LB Julian Stanford standing out, hoping to stick with Jets
By DENNIS WASZAK Jr.
Aug. 19, 2017
FLORHAM PARK, N.J. (AP) — Julian Stanford was stunned by what he saw between him and the quarterback.
Nothing at all.
The New York Jets linebacker was unblocked and untouched as he bolted up the middle at full speed and flattened Tennessee's Alex Tanney, sending him flat on his back and into the MetLife Stadium turf.
The crowd let out a collective "Whoa!" while Stanford's fired-up teammates mobbed him to celebrate the bone-rattling hit that punctuated the Jets' preseason-opening win last Saturday night.
"I think that's like a linebacker's dream come true," a smiling Stanford recalled after a recent practice. "It was just a great feeling. It was probably the highlight of my career to this point, so far."
Preseason games don't count in the standings or stats sheets, but every play is crucial for a journeyman player trying to earn a roster spot such as Stanford.
Flash on the film during games and practices or risk being cut. It's a lifestyle — and challenge — Stanford fully accepts.
"It can be tough at times," acknowledged the 26-year-old Stanford, entering his third year with the Jets.
"Whether it's two snaps, four snaps, 10 snaps or only special teams, whatever I do and whatever film I put out there, I want to put my best foot forward so that when they turn the tape on, they see me."
Stanford is used to fighting to be noticed. He was an undrafted free agent out of Wagner College in Staten Island, New York, in 2012 and has since competed his way to opportunities with four NFL teams: Jacksonville, Detroit, Tampa Bay and the Jets.
With an outstanding summer so far, including that sensational sack, the chiseled and athletic linebacker hopes he's finally found a home.
After all, the native of Bloomfield, Connecticut, grew up just a few hours from where the Jets train, and his family is able to watch him play in person. Stanford's wife, Tiffany Dawson, was born and raised in Staten Island and she was a track and field star at Wagner, where the two met.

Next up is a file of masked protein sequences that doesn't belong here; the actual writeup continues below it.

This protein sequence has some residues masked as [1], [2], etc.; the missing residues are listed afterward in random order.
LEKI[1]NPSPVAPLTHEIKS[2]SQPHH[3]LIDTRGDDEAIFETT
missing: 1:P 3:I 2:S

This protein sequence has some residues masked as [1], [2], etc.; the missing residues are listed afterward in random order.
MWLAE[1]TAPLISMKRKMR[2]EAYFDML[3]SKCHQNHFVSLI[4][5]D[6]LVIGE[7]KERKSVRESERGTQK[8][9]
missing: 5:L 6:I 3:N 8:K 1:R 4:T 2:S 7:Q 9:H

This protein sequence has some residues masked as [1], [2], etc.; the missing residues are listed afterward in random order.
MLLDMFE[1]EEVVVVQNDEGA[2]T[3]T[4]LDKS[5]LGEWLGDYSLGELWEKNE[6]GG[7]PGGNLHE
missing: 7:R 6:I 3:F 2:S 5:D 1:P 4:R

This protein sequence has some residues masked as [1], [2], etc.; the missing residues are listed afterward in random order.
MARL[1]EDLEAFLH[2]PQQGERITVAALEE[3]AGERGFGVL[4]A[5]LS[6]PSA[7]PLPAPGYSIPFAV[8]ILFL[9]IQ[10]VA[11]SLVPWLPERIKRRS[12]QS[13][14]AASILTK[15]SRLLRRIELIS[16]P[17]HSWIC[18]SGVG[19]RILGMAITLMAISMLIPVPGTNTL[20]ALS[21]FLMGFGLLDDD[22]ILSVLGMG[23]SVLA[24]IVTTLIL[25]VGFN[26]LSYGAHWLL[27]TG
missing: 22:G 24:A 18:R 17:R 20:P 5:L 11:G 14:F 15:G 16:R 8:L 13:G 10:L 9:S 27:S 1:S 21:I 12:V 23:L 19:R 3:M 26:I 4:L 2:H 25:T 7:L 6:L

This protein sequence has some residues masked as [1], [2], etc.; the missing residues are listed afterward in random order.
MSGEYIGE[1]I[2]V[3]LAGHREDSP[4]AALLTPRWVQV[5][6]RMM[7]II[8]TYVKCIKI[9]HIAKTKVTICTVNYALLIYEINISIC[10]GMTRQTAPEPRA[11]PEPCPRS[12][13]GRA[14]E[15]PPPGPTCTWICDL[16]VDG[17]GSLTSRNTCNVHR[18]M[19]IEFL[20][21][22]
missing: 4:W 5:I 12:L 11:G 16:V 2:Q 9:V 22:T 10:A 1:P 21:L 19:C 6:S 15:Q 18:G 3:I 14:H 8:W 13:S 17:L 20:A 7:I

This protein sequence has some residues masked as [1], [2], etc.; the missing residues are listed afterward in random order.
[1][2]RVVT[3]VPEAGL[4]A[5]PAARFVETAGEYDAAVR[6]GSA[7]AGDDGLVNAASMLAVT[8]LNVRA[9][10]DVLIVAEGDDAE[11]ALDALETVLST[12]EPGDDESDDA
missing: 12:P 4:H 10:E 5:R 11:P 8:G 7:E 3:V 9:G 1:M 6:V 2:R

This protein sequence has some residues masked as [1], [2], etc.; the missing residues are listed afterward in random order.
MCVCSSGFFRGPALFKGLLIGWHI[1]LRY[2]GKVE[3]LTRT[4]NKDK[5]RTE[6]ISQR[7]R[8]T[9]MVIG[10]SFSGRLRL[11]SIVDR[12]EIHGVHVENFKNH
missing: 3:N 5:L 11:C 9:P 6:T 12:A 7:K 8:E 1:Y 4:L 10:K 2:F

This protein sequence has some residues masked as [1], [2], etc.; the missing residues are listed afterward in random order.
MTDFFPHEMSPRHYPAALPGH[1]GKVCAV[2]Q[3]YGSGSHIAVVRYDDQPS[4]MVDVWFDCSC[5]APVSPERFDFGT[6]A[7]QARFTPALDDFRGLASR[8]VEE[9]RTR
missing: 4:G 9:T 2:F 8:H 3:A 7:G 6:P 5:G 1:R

"I want to do everything I possibly can to continue to get better," Stanford said, "and continue to take steps forward so that hopefully I stick on this team."
Stanford was a versatile star for Bloomfield High School's football team, playing linebacker, defensive line and running back, but was only lightly recruited by colleges. Wagner and Central Connecticut State were his options, and he chose to go to New York.
After four years as a standout linebacker for the Seahawks, Stanford was signed by Jacksonville in 2012 as an undrafted free agent. He beat the odds and made the Jaguars, becoming just the second Wagner player to appear in a regular-season NFL game — joining former Jets coach Rich Kotite (1967-72).
"From Day One when I got to Wagner, I always told myself I had dreams to play in the NFL," Stanford said. "There's guys in the NFL whose jobs are to find guys like myself. I was going to do whatever it took to accomplish my goal."
Stanford made 23 tackles while playing in 16 games as a rookie, including six starts. He thought that would be the start of big things — until he was cut the next summer right before the season.
"That was a major reality check for me," he said. "I was out of football and wasn't sure what was happening next."
He spent the next few months working out twice a day and going for tryouts with teams every Tuesday until Detroit signed him that December.
Stanford played in 14 games for the Lions in 2014, but was again a late-summer casualty the next season. He was signed to Tampa Bay's practice squad a few weeks later, released, re-signed and then waived a week later.
"You can't rest on one or two plays," Stanford said. "This is a what-have-you-done-for-me-lately business. So, even though you made a play yesterday, what are you doing today? What are you going to do tomorrow?"
The Jets gave him his next shot that December by signing him to their practice squad. He was cut last September, re-signed to the practice squad the next day and then promoted to the active roster in October. Stanford was on his way to a breakout season, starting three games because of injuries to other players — but then hurt an ankle and landed on season-ending injured reserve.
New York cut him in April on what coincidentally was his wedding day. Because of NFL procedural rules regarding players who finished the previous season on injured reserve, the Jets were required to release him by April 15. They re-signed him three days later.
He's in the mix at inside linebacker for the Jets, potentially serving as a backup to Demario Davis and Darron Lee. Stanford has also shown to be a valuable part of the special teams unit.
"I'm a small-school guy and a lot of people might not know about me," Stanford said. "I like to get back and tell my story to kids and give people who may be in my position hope and motivation that it is possible and you can do it, no matter where you start."